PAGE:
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Drought will remain a problem in the Netherlands
- NL Times
Companies and residents of the Netherlands must cut back on drinking water usage by at least 20 percent, said Water Management Minister Mark Harbers on Friday. This is one of the measures the Cabinet is introducing to deal with drought in the long term as a result of climate change. The Netherlands must also become more resistant to flooding.
That is why the consequences for water must be taken more into account when planning the Netherlands and dividing up the already scarce space. This not only has consequences for construction, but also for agriculture and the layout of towns and villages.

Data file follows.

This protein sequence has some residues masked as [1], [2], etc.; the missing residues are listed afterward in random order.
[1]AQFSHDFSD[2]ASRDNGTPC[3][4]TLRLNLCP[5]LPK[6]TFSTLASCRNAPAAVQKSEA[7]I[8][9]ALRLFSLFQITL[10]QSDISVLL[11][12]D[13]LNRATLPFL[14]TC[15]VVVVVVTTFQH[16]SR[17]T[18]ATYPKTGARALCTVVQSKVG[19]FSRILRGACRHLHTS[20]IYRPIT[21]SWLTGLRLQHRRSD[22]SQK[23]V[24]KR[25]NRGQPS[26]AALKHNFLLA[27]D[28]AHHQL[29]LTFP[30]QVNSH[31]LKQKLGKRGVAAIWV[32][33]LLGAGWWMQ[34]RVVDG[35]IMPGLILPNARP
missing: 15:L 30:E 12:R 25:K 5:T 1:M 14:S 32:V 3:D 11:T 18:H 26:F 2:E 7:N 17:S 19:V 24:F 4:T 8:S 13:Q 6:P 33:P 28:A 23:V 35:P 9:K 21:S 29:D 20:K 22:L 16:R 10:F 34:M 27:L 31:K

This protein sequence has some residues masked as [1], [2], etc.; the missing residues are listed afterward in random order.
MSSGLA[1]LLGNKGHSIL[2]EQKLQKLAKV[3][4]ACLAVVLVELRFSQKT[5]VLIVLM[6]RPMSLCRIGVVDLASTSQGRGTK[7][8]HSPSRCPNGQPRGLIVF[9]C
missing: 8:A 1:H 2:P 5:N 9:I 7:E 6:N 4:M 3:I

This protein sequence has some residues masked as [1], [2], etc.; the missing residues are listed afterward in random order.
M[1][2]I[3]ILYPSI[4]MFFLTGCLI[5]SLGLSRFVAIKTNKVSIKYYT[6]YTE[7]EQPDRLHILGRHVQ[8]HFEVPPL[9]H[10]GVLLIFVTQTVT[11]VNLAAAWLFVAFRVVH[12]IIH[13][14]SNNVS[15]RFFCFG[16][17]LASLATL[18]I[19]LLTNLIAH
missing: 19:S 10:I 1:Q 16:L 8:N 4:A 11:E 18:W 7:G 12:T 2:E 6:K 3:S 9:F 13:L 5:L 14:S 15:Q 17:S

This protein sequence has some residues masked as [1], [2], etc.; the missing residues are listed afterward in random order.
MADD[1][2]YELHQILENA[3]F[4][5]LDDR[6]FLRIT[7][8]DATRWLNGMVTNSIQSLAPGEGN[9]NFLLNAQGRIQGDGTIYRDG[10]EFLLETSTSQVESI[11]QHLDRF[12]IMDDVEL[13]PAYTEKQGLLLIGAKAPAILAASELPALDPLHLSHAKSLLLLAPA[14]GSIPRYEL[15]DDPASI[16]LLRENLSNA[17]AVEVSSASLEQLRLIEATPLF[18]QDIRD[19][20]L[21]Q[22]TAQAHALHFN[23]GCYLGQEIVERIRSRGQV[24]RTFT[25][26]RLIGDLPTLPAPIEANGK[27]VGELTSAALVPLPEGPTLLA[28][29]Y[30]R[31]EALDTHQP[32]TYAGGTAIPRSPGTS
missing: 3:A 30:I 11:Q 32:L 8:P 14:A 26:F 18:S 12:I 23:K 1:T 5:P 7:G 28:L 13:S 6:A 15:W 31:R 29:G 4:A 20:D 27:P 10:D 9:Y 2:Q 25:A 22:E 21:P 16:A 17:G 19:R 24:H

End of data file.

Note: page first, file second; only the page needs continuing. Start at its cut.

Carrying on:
Last summer, the Cabinet had to intervene in the short term because of extreme drought. With these new rules, the Cabinet wants to agree on different frameworks so that the consequences for water are also taken into account at various decision-making levels. It is also important that water should be used more sparingly, the Cabinet believes. In addition to the 20 percent reduction, Harbers wants fewer discharges of water used for cooling purposes to guarantee water quality.
The news that that the Cabinet wants to raise the groundwater level leaked out earlier this week. This should prevent the ground from sinking during drought and can limit the emission of the greenhouse gas carbon dioxide caused by rot. Farmers have already indicated that they are concerned about the consequences. A higher groundwater level results in soggy soil, which can hinder farmers. In order to respond to droughts, which could become more frequent due to global warming, more fresh water must also be stored in reserves.